Is this the right way to use the python "with" statement in combination with a try-except block?:
try: with open("file", "r") as f: line = f.readline() except IOError: <whatever>
If it is, then considering the old way of doing things:
try: f = open("file", "r") line = f.readline() except IOError: <whatever> finally: f.close()
Is the primary benefit of the "with" statement here that we can get rid of three lines of code? It doesn't seem that compelling to me for this use case (though I understand that the "with" statement has other uses).
EDIT: Is the functionality of the above two blocks of code identical?
EDIT2: The first few answers talk generally about the benefits of using "with", but those seem of marginal benefit here. We've all been (or should have been) explicitly calling f.close() for years. I suppose one benefit is that sloppy coders will benefit from using "with".
fis not bound.
The equivalent old style code would be:
try: f = open("file", "r") try: line = f.readline() finally: f.close() except IOError: <whatever>
As you can see, the
with statement can make things less error prone. In newer versions of Python (2.7, 3.1), you can also combine multiple expressions in one
with statement. For example:
with open("input", "r") as inp, open("output", "w") as out: out.write(inp.read())
Besides that, I personally regard it as bad habit to catch any exception as early as possible. This is not the purpose of exceptions. If the IO function that can fail is part of a more complicated operation, in most cases the IOError should abort the whole operation and so be handled at an outer level. Using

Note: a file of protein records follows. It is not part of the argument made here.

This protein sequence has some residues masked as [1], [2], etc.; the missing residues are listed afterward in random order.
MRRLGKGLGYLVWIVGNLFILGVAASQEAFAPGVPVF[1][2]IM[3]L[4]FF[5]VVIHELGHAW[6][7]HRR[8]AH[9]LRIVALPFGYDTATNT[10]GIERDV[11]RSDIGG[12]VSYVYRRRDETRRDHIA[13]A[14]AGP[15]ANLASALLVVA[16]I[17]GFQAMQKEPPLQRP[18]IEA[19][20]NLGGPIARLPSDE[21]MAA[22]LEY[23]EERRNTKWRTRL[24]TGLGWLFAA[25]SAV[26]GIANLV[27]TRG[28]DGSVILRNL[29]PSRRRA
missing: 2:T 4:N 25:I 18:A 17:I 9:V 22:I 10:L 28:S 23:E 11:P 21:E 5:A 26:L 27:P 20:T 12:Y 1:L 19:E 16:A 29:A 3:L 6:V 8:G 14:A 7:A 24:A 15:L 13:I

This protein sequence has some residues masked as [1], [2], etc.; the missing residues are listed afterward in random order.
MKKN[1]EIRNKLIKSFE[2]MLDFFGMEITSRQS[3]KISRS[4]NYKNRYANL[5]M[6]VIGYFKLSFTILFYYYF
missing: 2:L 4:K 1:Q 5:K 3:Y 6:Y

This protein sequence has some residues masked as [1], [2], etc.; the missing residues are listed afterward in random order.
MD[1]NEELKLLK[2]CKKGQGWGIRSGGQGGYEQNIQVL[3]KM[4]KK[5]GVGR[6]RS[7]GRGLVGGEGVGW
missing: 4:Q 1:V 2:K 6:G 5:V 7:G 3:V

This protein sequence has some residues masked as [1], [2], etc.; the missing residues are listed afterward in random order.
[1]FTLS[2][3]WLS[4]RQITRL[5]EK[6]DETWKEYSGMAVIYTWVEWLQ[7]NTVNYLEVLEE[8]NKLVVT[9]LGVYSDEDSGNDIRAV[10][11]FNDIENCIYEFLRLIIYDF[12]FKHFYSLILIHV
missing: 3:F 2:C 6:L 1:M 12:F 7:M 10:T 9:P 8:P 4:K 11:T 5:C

with statements, you can get rid of all these
try...finally statements at inner levels.
除此之外，我个人认为尽早捕捉任何例外都是不好的习惯。这不是例外的目的。如果可能失败的IO功能是更复杂操作的一部分，则在大多数情况下，IOError应该中止整个操作，因此应在外层处理。使用with语句，你可以在内层删除所有这些try ... finally语句。
If the contents of the
finally block are determined by the properties of the file object being opened, why shouldn't the implementer of the file object be the one to write the
finally block? That's the benefit of the
with statement, much more than saving you three lines of code in this particular instance.
And yes, the way you've combined
try-except is pretty much the only way to do it, as exceptional errors caused within the
open statement itself can't be caught within the
I think you got it wrong about "with" statement that it only reduces lines. It actually does initialization and handle teardown.
In your case "with" does
Here is link for understanding "with" statement : http://effbot.org/zone/python-with-statement.htm
Edit: Yes your usage of "with" is correct and functionality of both blocks of code is identical. Question about why to use "with" ? it's because of benefits you get with it. like you mentioned about accidentally missing f.close().
The more Pythonic way for the following codes is:
try: f = open("file", "r") try: line = f.readline() finally: f.close() except IOError: <whatever> try: f = open("file", "r") except IOError: <whatever> else: f.close()